But on this Saturday morning, we talked our shared love of Paris food, defiantly! Laurent told me about the Tres Tres Bon” TV show on the “Paris Premiere” TV channel is a French food site (with video), where I can find many less touristy places to hunt for good food in Paris when I visit. (And we talked more than just food since then, see bottom note with links.)

Paris Premiere - French food site

Paris Premiere – French food site

After browsing around Tres Tres Bon, I found a fascinating video about yam’Tcha that put a smile on this native Cantonese speaker’s face immediately as I saw the Chinese connection/inspiration (you see yam’Tcha sounds like Cantonese words for going for Chinese Dim Sum)! Of course, I expected and confirmed from the video that yam’Tcha‘s food come with some French creative twist!

yam'Tcha - screen capture via Paris Premiere

yam’Tcha – screen capture via Paris Premiere

Mending Broken Hearts metaphorically and literally

Yes, my heart is still broken as I watched families of a victim spoke (ref 5 – video)? And I know my heart will keep on breaking as more stories of lives cut short started to be reported in the coming days and weeks. But try we must, to live our lives to the fullest, without fear, and with kindness that we had before this tragedy. If we allow the terrorists to rob our kindness towards Syrian refugees and others refugees in need from around the world, or take away our respect and love of our fellow peaceful Muslim Canadians (or citizens of your countries), then the terrorists would have truly won in creating a hate filled world where we are all closed off, with locked up borders, spying on each others with total mistrust, and unfounded fear of each others. Is this the kind of world we want to leave to our future generations?

Finally, my talk of mending broken hearts is both metaphorical and literal. My friend Laurent actually had a major heart incident in June 2014 and had to be implanted with a total artificial heart (TAH info from US nih.gov) 17 months ago. So Laurent is literally being kept alive by the magic of a cutting-edge TAH as he awaits a new heart. I am not a medical doctor/researcher but here is a medical and technical post about his TAH that we hope may help other people who are waiting for heart transplant.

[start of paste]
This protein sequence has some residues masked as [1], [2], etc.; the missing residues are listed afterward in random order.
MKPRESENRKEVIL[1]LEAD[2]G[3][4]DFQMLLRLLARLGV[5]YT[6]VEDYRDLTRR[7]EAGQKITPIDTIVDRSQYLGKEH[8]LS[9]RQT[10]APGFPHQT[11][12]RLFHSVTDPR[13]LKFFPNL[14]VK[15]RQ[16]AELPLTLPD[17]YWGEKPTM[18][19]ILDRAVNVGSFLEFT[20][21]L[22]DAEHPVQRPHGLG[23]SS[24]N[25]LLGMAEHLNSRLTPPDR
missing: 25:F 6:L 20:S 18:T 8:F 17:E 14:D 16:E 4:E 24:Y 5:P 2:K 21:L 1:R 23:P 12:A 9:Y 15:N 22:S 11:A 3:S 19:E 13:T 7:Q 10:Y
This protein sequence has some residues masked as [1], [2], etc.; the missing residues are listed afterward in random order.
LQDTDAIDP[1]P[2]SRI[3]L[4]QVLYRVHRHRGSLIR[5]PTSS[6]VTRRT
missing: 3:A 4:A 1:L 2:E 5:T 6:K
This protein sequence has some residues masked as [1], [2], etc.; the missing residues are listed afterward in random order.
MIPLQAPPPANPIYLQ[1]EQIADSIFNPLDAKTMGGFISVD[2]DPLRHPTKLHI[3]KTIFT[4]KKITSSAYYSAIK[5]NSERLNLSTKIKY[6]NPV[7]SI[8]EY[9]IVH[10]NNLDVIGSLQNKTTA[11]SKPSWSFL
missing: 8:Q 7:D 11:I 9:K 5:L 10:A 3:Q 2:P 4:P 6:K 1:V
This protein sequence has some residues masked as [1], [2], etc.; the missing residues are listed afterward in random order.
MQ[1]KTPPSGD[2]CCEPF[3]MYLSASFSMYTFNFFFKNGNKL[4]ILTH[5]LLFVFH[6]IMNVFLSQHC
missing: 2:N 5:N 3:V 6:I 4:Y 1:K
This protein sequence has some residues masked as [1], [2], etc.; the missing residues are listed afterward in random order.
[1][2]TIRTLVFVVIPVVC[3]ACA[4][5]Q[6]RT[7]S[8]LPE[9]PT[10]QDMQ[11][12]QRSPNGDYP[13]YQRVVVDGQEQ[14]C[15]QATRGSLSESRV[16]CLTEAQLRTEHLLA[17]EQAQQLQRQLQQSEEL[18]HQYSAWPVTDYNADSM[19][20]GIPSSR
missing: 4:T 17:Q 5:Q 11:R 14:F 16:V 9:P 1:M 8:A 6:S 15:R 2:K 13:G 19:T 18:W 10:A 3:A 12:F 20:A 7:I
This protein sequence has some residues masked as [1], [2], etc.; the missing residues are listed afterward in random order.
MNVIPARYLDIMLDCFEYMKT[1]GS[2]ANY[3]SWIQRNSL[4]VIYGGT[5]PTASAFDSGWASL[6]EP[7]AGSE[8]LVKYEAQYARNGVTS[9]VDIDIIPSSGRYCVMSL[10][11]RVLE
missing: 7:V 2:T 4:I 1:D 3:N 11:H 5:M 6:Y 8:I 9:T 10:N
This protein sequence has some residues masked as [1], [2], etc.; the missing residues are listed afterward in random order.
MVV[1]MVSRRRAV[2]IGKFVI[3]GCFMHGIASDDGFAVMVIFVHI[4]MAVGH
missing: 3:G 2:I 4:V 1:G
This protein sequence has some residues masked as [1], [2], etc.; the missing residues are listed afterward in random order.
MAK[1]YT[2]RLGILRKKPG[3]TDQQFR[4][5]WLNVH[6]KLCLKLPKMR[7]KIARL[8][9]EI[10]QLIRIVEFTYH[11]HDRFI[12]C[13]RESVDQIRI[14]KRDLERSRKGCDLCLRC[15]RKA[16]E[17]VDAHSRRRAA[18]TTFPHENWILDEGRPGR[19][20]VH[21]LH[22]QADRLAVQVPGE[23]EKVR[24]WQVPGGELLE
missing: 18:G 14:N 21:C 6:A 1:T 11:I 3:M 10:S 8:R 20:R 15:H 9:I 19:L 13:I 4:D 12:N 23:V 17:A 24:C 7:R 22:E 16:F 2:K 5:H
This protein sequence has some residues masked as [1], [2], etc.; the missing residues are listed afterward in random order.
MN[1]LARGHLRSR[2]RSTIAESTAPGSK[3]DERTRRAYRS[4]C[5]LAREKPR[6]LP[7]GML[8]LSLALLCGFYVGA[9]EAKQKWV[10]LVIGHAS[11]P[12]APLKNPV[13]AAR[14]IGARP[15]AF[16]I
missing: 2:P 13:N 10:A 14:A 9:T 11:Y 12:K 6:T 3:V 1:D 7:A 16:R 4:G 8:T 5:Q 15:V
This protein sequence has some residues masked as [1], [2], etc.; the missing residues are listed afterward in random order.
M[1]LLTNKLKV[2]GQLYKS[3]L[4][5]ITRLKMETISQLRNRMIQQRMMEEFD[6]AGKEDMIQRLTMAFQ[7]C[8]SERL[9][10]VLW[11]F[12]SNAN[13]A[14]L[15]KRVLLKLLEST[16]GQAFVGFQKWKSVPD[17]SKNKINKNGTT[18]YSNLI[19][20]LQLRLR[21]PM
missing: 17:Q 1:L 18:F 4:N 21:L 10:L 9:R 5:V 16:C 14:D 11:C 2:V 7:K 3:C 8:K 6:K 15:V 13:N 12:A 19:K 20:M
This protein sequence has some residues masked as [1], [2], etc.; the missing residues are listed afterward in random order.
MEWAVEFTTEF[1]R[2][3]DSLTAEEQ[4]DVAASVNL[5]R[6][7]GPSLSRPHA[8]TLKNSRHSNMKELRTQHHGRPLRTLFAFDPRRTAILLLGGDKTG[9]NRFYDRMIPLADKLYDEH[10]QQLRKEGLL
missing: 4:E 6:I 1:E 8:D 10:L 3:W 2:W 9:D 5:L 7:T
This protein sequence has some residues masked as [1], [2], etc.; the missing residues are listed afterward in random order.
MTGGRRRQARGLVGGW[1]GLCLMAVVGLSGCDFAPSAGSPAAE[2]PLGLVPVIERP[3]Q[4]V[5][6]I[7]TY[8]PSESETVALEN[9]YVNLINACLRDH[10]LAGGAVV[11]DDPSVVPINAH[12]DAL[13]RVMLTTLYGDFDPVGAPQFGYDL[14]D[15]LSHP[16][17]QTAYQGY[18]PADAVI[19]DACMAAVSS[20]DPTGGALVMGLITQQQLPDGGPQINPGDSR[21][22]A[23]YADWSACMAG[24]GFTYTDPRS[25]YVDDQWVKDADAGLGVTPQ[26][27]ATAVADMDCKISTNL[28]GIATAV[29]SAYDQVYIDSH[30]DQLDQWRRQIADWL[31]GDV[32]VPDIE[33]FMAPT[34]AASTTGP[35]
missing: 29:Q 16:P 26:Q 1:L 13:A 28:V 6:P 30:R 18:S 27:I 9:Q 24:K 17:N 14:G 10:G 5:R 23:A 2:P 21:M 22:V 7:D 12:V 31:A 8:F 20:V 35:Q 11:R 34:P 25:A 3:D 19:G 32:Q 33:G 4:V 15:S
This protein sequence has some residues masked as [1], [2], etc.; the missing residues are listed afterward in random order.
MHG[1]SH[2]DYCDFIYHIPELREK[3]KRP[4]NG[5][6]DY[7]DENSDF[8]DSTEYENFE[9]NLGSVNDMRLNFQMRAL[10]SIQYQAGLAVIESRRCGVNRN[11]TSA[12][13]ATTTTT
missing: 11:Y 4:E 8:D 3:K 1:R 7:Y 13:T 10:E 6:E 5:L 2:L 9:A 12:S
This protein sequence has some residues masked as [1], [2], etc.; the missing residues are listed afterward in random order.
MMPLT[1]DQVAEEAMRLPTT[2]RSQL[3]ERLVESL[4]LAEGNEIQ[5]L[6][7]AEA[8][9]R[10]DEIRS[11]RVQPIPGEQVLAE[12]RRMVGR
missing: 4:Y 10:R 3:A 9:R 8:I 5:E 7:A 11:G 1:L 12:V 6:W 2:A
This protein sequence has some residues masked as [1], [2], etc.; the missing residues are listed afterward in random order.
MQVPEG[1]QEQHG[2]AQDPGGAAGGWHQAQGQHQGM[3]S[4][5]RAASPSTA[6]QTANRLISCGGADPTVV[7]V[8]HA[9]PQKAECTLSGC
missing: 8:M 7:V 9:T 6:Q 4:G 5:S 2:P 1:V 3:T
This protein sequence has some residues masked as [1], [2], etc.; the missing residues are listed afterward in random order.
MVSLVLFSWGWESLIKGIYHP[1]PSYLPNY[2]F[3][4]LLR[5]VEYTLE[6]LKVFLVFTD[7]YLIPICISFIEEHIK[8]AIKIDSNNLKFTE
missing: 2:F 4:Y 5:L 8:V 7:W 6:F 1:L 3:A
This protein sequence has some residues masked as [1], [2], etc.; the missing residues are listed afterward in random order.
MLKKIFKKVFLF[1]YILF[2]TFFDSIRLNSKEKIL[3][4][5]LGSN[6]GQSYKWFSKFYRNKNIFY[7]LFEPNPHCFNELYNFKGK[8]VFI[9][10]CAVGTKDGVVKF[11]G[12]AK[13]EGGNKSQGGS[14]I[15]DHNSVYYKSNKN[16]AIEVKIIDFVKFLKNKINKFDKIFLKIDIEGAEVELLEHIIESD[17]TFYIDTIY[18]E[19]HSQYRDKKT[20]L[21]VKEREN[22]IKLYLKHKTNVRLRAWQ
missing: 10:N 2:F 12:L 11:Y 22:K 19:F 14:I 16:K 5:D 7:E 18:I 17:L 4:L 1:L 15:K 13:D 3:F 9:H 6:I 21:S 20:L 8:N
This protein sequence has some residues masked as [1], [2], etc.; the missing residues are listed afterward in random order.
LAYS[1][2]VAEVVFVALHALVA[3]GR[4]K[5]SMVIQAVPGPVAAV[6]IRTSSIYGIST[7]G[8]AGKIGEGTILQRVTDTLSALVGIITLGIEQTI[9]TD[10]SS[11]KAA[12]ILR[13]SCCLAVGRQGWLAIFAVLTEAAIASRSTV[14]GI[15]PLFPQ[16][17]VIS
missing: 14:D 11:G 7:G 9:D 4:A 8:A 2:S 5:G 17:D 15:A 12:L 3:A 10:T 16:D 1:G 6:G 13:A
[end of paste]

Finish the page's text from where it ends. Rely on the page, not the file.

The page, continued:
One of the machines that keeps my friend Laurent alive in Paris. The other machine is a total artificial heart (TAH) implanted inside him. Photo credit: Laurent

Let me quote a Facebook friend’s status from this morning as she concluded with “Paris is alive and well, despite everything.

Walking around Paris is very, very therapeutic for me today and I wish you could be here to experience it as well. It would make you feel better. Kids are playing. The sun is shining. Cafes are full of people having coffee. There’s a million Chinese tourists with selfie sticks. Yes, when you catch the eye of someone, there’s a silent and solemn communication. But being here is SO SO SO much better than what you are seeing on the news. Paris is alive and well, despite everything.

Our broken hearts may seem impossible to heal but Read the rest of this entry »


Argo, Oscars, Grateful President Jimmy Carter, Ben “WTF” Affleck

Sunday, 24 February, 2013

Oct 15, 2015 update: It is with deep sadness that I report the passing of Ambassador Ken Taylor at 81. CTV News report with video. Global News report (with video).

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President Jimmy Carter vs. Ben

90 percent of the contributions to the ideas and the consummation of the plan was Canadian. And the movie gives almost full credit to the American CIA. And with that exception, the movie is very good.” — Former President Jimmy Carter on Ben Affleck’s movie ‘Argo’ to CNN’s Piers Morgan.

There’s nothing much right from Day 1 I could do about the movie [Argo]. I changed a line at the end because the caption at the end was disgraceful. It’s like Tiananmen Square, you are sitting in front of a big tank.” – Ken Taylor

Many people (including me) are predicting Argo will likely win Best Picture in The Oscars tonight. So no time is better than now to set the record straight and urge Mr. Ben Affleck, director/actor of Argo to thank Canada and Canadians in his Oscars acceptance speech. If I may be frank and honest, Mr. Ben “WTF” Affleck, enough is enough. Your drama license to twist history to enhance your story telling makes this and other Canadians angry. What will Americans feel if filmmakers from UK or France rewrite history in a “based on real events” movie and minimize the US effort in World War II? Ben, Man up and thank Canada and Canadians in your Oscars speech tonight. If not, I’ve decided to change your name to Ben “WTF” Affleck!

President Jimmy Carter on Argo in Speech at Queen’s University Nov 2012

AP, “Canada deserves Argo Oscar mention, ex-ambassador says ‘The Canadians were brave’, says ex-ambassador Ken Taylor

AP, EX-CANADA AMBASSADOR SLIGHTED BY AFFLECK’S “ARGO”

The original postscript of the movie said that Taylor received 112 citations and awards for his work in freeing the hostages and suggested Taylor didn’t deserve them because the movie ends with the CIA deciding to let Canada have the credit for helping the Americans escape.